Of all the flatbreads around the world, there is one that in a certain region of Italy is synonym with holidays: piadina romagnola. Flatbreads are a great example of what I like to call “food universals”: they are a common element to many culinary cultures and help us understand how even the most local, typical, identitarian foods are in fact clear expressions of what humans have in common.
Why accept a piece of (matcha) cake, when you can have (both the cake and) the recipe? When I started giving away my sourdough starter, last winter, I didn’t expect it to become such a surprising way to connect with people of all paths of life. In weeks, I saw my Elvira being kneaded into beautiful breads of all shapes and types by the hands of many friendly strangers. One of those pairs of hands was Yuki’s.
For centuries, Amsterdam has also been referred to as Mokum, from the Yiddish word mokem, meaning refuge, safe haven. The city earned the nickname during times of religious persecutions in Europe, when Jews and other religious refugees would seek asylum here. It wasn’t the best of times for Dutch Catholics, who – in turn – were discriminated and persecuted on this very land, especially during the Protestant Reformation. The Yiddish nickname, together with the celebrated ‘Dutch tolerance’, stuck with the city of Amsterdam, while refugees from all over Europe contributed their skills and resources to shape the Dutch economy, society and even the city landscape to this day.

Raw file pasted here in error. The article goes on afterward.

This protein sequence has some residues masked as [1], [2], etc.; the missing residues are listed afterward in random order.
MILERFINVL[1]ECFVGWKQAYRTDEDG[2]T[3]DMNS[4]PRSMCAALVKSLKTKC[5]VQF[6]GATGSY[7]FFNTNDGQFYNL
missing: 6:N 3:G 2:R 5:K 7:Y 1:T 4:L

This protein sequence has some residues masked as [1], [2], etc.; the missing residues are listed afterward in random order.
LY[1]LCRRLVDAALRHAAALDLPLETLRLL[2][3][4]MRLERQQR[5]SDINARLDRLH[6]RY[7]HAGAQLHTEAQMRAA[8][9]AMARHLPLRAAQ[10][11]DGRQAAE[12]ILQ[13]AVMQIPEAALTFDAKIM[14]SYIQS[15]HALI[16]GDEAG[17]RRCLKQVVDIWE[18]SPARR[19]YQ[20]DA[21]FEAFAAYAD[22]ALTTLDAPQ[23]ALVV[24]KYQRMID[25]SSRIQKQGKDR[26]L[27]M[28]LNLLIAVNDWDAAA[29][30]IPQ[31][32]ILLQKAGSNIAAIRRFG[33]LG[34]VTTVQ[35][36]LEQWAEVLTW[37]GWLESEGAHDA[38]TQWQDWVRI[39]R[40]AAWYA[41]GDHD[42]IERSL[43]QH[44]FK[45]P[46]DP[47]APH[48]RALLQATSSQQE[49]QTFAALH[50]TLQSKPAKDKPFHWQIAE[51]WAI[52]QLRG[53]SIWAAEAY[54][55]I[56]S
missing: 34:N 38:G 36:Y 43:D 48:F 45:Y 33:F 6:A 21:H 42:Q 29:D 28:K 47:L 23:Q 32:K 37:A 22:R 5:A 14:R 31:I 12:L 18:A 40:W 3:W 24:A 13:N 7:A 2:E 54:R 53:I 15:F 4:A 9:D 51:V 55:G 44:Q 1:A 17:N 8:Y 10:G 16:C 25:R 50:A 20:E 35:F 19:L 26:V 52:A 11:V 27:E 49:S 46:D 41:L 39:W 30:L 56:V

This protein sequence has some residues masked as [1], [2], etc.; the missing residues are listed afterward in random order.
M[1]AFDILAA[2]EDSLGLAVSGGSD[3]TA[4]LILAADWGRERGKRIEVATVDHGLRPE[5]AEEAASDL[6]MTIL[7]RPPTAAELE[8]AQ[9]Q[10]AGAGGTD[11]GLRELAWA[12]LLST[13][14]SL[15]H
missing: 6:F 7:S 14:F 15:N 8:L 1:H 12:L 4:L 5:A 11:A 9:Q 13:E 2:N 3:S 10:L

In the spring of 2005 I was dealing with my first real job in a communication agency. My office was in a business incubator located in a repurposed industrial site out of town; quite a charming setting, although hard to reach by public transport. As I stood waiting for my bus to the city after the working day, I would watch rows of cars leave the premises; nearly all of them left in my same direction and had no passengers. That patent waste of fuel, space, money and time (this latter being on me) kept nagging at me for a few days. As an optimistic 24 years old at the peak of her naivety, I soon worked out what seemed a common-sense solution: I wrote a friendly note introducing myself and my proposal and pinned it to the message-board in the hall of the building, positive that some of the many young and progressive people working there would respond enthusiastically to share car rides and expenses with me.
One of my absolute favourite books is Italo Calvino’s “If on a winter’s night a traveller” – first published by the renown Italian publishing house Einaudi in 1979. The novel is a hauntingly entertaining chain of inceptions based on the ultimate need of any reader, or simply of anyone who is listening to a story: the urge to answer the classic question “what happens next?” The very ordinary heroes of Calvino’s book – a man and a woman who meet in a bookshop while trying to find the missing part of a novel they both began to read – are after a story that never comes to a conclusion, but instead keeps drawing the readers to more and more unfinished stories, and eventually to one another.